PTSD can affect everyone, doesn't matter how mucho you think you are... It's only a matter of time. - Thus it is not a case of "If you can't handle it, don't apply for the job".

But right on. Support needs to be there whenever the risk is present.



Machiavellian said:

The work environment is making games that show death in a bunch of different ways.  There is no 2 ways about it.  It's not a job cut out for everyone and so everyone should not sign up for it.  You are basically trying to define what a game studio should be just because they create entertainment forgetting that the creation of that content doesn't always align with standard principals.  The nature of the job put people in a position where its not going to be advantageous for everyone and morality doesn't play a role because morality is defined differently for each individual.

Choices are made by any individual and if a job sucks for them then they need to quit and move on.  You say that Police, healthcare etc have traumatic experiences inherent to their field and I see no reason why a company that produces death sequences within their product not being right there with those companies.  You are basically saying just because it's a game company, there isn't traumatic experience you would encounter and I am saying you are wrong when the company deals with death on the nature of their product.  That would be like saying an Anime studio would not have traumatic experiences if the movies they make deal in gruesome deaths.  People consider Anime as cartoons and think of it as a kids medium but anyone who watches Anime knows that isn't the case.  I am saying game studios just like any job should not be thought of any different as any job where you deal in content on the level as NR.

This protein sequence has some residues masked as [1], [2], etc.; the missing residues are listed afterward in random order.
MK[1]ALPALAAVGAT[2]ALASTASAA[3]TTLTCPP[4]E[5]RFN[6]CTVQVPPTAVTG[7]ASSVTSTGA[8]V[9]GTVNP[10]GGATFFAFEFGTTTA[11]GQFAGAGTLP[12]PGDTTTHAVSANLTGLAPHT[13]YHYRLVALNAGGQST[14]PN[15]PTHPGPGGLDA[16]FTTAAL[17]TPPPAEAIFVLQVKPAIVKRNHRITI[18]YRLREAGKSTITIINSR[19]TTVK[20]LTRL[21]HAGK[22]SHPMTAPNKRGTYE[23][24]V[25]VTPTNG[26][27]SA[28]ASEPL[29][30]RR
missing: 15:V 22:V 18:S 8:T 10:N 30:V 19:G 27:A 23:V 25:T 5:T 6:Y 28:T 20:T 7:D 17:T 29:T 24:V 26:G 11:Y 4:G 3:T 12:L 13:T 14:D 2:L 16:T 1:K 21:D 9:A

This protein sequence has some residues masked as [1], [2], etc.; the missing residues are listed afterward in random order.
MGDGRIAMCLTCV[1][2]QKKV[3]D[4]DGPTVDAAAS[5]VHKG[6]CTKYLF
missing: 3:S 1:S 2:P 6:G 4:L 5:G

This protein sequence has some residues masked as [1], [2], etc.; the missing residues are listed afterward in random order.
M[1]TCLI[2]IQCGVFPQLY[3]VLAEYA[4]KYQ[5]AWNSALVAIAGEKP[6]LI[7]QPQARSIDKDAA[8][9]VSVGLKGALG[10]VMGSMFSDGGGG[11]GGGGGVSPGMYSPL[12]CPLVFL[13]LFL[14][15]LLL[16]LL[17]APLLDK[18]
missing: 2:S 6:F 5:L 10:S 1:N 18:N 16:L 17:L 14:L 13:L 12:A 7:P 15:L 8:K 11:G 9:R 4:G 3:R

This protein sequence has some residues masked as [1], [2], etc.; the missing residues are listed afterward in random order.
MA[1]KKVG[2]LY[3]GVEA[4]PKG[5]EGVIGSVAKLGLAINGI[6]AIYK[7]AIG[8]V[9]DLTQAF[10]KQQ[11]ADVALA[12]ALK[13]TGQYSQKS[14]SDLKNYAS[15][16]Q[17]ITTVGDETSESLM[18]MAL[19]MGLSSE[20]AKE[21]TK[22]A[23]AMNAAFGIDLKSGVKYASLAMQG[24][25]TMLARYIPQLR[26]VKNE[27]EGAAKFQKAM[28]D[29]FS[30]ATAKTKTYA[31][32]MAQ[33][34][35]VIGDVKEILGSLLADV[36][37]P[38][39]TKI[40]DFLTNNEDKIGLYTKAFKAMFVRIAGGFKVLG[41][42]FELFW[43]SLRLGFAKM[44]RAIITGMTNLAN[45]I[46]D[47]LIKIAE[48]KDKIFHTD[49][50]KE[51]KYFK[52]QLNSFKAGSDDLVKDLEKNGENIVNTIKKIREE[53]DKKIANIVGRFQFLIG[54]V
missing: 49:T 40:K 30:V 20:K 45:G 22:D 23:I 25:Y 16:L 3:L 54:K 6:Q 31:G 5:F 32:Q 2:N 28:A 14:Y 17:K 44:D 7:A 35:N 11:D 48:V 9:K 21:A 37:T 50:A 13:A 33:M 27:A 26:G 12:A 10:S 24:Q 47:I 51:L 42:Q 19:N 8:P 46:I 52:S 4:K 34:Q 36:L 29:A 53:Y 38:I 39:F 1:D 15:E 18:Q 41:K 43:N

At best the employee could have made a statement about seeing such content walking by and NR could ask those employees to move their desk so that the content could not be viewed by others walking by but that's pretty much it.  If this was a problem and brought up to management then sometimes it does involve employees bringing such issues up to HR and management. 

As to whether people should be watching such content, I leave that up to the person doing so and do not judge how they get inspiration for creating their work.  I have no clue what it takes for people to create the type of content like MK, gruesome Anime movies, or horror movies books you name it.  Even trying to just make your standard shooter, I have heard some questionable things people do to make that content.  Who am I or you to judge them just because we may not be entertained but such stuff.

Exposing your co-workers to snuff films at work is not necessary to create simulated violence.  You don't seem to be getting that.  Movies and games get made every week with gruesome depictions of violence that don't include watching the real thing.  There is no comparison to those other professions.